How to flourish through transitions

Fall is upon us. As the hurricanes pass through New York, I’m energized by the feeling of moving on and appreciating the rich experience of letting go—into a new beginning.
The last year and a half have been marked by several fierce transitions. A week before the pandemic put New York City into lockdown, my dharma sister met me at the end of my Rolfing day, as she always does. But this time she explained that the temple we were building in the mountains had been struck by a mudslide and that my teacher wanted us to fly down to North Carolina at once, so we left that night and arrived around midnight to see the wreckage the next day. 
Fortunately, the main metal frame of the unfinished building remains unharmed. Some of the wooden studs have been pushed sideways by a boulder and a lot of dirt. But the damage is minimal. Shortly after consulting with a geologist to determine our path forward, COVID hit. Realizing that the repair job was too big to undertake immediately, we purchased a small house near the mudslide to use as a headquarters and to continue with our plan to have a place where the three eldest members of our small six-person community can age in peace, two of whom are in their mid-seventies, with the third in her late sixties.
This year we added a small Zen Master’s room to the new house, and we’ve begun to regroup around the mudslide. Additionally, because of the pandemic, we’ve canceled our trips to Japan both for this year and next. And lastly, in the triumvirate of NC temples—each nestled about 20 minutes away from each other in a kind of equilateral triangle—the long driveway at the master’s residence recently washed out because of tropical storm Fred. Consequently, despite four new truckloads of gravel, next summer the old dirt road will have to be paved with an expensive pour of concrete. 

I don’t know anyone who’s remained unaffected by the world’s changes, from the pandemic to climate change. When I go to see my elders, I’m impressed by how relatively unaffected they are by the shifts. They continue to weed the wisteria and miscanthus, fell dead pines, plant water lilies and cedars, walk through the clean, airy mountains, and protect the azaleas. And I’m happy to be able to support—and participate—in this effort to live a human life that takes seriously the expression of spiritual ideals that yearn to put love, trust, and respect into practice with a community. 

Suffering defines us and brings meaning to our lives and therefore, to deny a person’s suffering is to deny a person’s life.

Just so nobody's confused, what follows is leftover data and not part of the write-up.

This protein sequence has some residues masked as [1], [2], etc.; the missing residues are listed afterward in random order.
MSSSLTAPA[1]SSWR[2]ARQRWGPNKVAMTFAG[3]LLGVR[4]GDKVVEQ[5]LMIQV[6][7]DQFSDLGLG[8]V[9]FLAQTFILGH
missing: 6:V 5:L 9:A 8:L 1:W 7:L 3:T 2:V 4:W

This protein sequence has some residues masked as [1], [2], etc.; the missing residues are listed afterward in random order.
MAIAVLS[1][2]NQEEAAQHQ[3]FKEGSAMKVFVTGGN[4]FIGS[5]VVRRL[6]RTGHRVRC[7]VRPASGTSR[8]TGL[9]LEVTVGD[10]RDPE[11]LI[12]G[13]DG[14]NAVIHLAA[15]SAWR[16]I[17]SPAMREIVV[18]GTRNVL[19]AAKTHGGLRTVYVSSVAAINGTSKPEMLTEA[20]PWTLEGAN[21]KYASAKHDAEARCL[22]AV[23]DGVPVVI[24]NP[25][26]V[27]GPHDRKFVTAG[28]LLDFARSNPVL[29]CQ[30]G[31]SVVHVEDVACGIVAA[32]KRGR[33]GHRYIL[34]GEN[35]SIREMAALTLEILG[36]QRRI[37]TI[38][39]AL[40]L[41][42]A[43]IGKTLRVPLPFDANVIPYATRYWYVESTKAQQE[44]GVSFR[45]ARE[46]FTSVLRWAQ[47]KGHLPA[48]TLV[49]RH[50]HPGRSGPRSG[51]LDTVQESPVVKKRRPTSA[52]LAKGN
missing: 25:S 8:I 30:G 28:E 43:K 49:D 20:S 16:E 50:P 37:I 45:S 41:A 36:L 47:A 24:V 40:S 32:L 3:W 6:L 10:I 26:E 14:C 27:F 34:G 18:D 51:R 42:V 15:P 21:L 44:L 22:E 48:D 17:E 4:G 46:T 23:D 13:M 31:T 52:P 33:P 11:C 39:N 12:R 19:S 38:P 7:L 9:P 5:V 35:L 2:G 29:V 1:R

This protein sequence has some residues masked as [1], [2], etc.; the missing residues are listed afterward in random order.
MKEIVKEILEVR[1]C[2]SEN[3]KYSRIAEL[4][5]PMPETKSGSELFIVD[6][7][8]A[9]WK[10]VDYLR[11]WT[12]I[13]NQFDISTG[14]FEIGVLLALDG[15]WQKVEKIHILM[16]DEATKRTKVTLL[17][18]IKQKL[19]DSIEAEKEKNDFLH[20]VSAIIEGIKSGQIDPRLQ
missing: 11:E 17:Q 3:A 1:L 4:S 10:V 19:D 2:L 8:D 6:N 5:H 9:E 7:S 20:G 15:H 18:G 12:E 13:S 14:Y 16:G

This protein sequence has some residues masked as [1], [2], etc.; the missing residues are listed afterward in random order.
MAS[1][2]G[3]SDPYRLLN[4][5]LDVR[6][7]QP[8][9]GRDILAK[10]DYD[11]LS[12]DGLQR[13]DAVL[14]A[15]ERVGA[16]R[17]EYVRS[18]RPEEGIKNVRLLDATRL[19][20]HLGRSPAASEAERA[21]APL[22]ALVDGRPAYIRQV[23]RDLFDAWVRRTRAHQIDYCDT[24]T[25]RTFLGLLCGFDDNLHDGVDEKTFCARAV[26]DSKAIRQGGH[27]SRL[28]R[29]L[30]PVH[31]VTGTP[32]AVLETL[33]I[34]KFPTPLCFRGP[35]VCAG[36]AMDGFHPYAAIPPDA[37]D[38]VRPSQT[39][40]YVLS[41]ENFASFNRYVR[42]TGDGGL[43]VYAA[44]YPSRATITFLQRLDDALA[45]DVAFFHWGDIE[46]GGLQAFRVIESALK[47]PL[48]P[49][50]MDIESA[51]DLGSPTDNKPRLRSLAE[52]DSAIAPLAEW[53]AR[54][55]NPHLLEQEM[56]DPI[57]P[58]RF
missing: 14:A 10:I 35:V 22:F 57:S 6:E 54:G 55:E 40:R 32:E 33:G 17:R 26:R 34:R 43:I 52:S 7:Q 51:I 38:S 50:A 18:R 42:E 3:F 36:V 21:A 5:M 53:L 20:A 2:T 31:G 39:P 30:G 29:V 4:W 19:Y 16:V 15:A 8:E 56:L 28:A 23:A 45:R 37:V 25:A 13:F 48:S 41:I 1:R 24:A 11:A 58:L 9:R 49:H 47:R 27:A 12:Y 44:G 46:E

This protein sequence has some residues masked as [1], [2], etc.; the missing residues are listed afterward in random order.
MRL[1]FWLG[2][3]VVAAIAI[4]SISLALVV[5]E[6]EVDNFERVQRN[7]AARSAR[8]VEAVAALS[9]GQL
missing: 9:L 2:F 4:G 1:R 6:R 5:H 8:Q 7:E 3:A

Recently, I found myself trying to relax by watching The Kings of Pastry—a documentary on the Criterion Channel about the Meillurs Ouvriers de France (M.O.F.) competition for pastry chefs held every four years. In the competition, the participants are required to construct a tall sugar sculpture with bright ribbons and candy flowers. As one of the contestants delicately placed on the showcase table the sculpture that took him hours to perfect—in an instant—the sculpture shattered. The contestant was mortified. Even the judges had tears in their eyes. And one of the more moving elements of the documentary was the way the judges (all previous winners of the highly competitive event) encouraged the broken chef to continue and complete the competition. None of them indulged his loss, rather, they encouraged his spirit, and his strength. Each of the judges and contestants felt the loss because each of them was equally committed to excellence, greatness, and beauty. True consolation lifts a person as concretely as a glass of cold lemonade on a hot July day on Capri. Meaningful kindness is infused with the respect one has for those who have met difficulty and suffered in pursuit of a universal ideal—an ideal whose achievement lifts the spirit of all. 
When we compete, as we must in society, as social beings, it’s better to compete for who can love, who can create, who can serve more beautifully. Because in such a competition, everybody wins. 
I’m not competing against anybody per se—but one of the ways I’ve found to manage the profound transitions — of weather, politics or whatever— the world is currently foisting upon us is to set myself in competition with great masters of Buddhism, literature, and art and strive with them to make a better world than has ever been made before—a better self, a better beauty, a better love. 

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